UACES Facebook Arkansas dries out, gives farmers a chance for fieldwork

Arkansas dries out, gives farmers a chance for fieldwork

By Mary Hightower
U of A System Division of Agriculture

 Fast facts:

  • Arkansas farmers doing field prep ahead of planting
  • Field work takes priority over repairs in Prairie Co.

(353 words)
(Newsrooms: with downloadable art
Prepping Lonoke Co field -
Field rows in NE Arkansas -

LONOKE, Ark. – As the calendar counts down to spring, Arkansas farmers are taking advantage of late winter dry weather to get some field work done ahead of planting. 

2-10 FieldWork
FIELDWORK -- Farmer in Lonoke County, Arkansas, preps his field for crops to be planted this spring. Image taken Feb. 10, 2016. (U of A System Division of Agriculture photo by Keith Perkins)

“We were not able to do much fall tillage, so farmers are trying to catch up and take advantage of the dry weather,” Keith Perkins, Lonoke County extension agent for the University of Arkansas System Division of Agriculture, said on Wednesday.  

Despite spring-like high temperatures that followed the Jan. 21-22 snowfall, many fields were still too wet to work, thanks to an abundance of flood-making precipitation in November and December. Stuttgart saw 11.11 inches of rain in November, Keiser 10.41 inches. Jonesboro accumulated 12.12 inches. Dardanelle in the Arkansas River Valley saw more than a foot of rain in December, 7.87 inches above the norm.

In Prairie County, “we have a few farmers tilling the soil where fields were rutted during the later harvest,” said Brent Griffin, Prairie County extension staff chair for the University of Arkansas System Division of Agriculture. “Some land leveling is being done where people still have some money to spend.”

In Phillips County on the Mississippi River, “the work seems to be temperature dependent,” said Robert Goodson, county extension agent for the Division of Agriculture. “As long as the weather is warm and sunny there are a few acres being tilled. There are more acres, though, that have been sprayed with an herbicide for burndown, but again, this is based on temperature.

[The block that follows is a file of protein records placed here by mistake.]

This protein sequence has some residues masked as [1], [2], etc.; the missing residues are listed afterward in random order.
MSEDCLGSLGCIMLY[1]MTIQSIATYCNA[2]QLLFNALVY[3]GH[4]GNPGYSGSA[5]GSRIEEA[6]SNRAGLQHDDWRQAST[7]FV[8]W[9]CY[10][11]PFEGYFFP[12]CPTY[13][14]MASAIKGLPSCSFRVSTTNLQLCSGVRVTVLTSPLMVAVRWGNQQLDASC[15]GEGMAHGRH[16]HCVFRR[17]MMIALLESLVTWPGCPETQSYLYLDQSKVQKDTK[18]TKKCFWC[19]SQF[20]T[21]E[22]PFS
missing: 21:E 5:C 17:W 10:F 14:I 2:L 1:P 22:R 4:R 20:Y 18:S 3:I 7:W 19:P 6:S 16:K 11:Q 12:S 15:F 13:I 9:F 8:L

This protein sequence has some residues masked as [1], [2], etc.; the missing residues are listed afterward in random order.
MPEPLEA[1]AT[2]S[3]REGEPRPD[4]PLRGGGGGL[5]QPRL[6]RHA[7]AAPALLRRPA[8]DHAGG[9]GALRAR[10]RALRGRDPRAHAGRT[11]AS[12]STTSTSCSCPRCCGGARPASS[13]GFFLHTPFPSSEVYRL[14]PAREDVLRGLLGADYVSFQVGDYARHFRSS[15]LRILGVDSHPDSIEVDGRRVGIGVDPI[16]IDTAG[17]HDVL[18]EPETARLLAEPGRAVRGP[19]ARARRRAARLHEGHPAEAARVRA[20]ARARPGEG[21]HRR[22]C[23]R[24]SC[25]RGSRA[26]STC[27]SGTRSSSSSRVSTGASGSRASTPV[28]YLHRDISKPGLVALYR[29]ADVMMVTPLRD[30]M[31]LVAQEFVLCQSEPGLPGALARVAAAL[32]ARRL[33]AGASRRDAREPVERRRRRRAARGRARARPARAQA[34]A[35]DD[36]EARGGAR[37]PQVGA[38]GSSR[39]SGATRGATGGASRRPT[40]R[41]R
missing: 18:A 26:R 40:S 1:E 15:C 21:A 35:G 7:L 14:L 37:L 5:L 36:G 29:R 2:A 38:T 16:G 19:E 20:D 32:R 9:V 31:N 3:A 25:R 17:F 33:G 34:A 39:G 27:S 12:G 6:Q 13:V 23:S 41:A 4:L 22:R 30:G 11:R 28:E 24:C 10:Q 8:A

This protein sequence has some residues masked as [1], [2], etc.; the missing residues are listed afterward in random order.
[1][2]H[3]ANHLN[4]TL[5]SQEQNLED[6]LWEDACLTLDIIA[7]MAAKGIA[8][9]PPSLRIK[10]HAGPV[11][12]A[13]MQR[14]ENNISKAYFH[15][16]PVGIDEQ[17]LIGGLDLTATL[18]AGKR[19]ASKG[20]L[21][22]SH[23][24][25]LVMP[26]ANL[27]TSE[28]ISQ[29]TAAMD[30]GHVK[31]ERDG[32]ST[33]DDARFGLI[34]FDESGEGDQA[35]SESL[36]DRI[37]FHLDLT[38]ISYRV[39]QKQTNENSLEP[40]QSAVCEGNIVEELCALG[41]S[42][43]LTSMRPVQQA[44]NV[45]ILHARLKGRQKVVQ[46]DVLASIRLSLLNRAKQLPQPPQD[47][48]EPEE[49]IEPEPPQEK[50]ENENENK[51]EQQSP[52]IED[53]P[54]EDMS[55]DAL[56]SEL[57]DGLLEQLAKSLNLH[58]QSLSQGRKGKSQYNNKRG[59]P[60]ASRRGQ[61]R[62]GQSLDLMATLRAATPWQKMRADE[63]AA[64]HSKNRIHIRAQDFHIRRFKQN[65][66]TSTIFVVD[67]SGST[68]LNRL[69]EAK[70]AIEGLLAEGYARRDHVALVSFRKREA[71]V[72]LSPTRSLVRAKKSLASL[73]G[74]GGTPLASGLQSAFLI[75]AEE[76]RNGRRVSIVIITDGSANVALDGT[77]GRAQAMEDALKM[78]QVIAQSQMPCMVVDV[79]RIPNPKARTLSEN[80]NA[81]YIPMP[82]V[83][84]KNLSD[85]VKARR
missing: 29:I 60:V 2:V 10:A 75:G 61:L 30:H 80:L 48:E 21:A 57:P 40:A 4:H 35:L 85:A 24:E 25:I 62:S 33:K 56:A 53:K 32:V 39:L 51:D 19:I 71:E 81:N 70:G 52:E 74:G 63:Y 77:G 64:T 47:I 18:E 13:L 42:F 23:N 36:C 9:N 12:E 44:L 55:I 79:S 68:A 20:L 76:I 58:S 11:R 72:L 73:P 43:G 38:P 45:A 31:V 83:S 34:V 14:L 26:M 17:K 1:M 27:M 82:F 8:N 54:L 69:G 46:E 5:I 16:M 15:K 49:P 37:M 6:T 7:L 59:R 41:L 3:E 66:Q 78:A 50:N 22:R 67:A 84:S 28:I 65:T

“But just wait ‘til this cold spell is over, because by then a lot of people will be itching to get started on field work for this year,” he said.  

Dark clouds

However, the sunny skies belie the feelings of some farmers headed into the 2016 growing season. With low commodity prices and and increasing input costs, the ability to save dollars wherever possible has the highest priority.

“It’s very dismal across the Grand Prairie,” Griffin said. “Growers I spoke with said, ‘It is cheaper to go ahead and prepare the seedbed than to continue working in the shop and spending money like going out of style on repairs’."

For more information about crop production, contact your county extension office or visit

The University of Arkansas System Division of Agriculture offers all its Extension and Research programs and services without regard to race, color, sex, gender identity, sexual orientation, national origin, religion, age, disability, marital or veteran status, genetic information, or any other legally protected status, and is an Affirmative Action/Equal Opportunity Employer.  


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Media Contact: Mary Hightower
Dir. of Communication Services
U of A Division of Agriculture
(501) 671-2126

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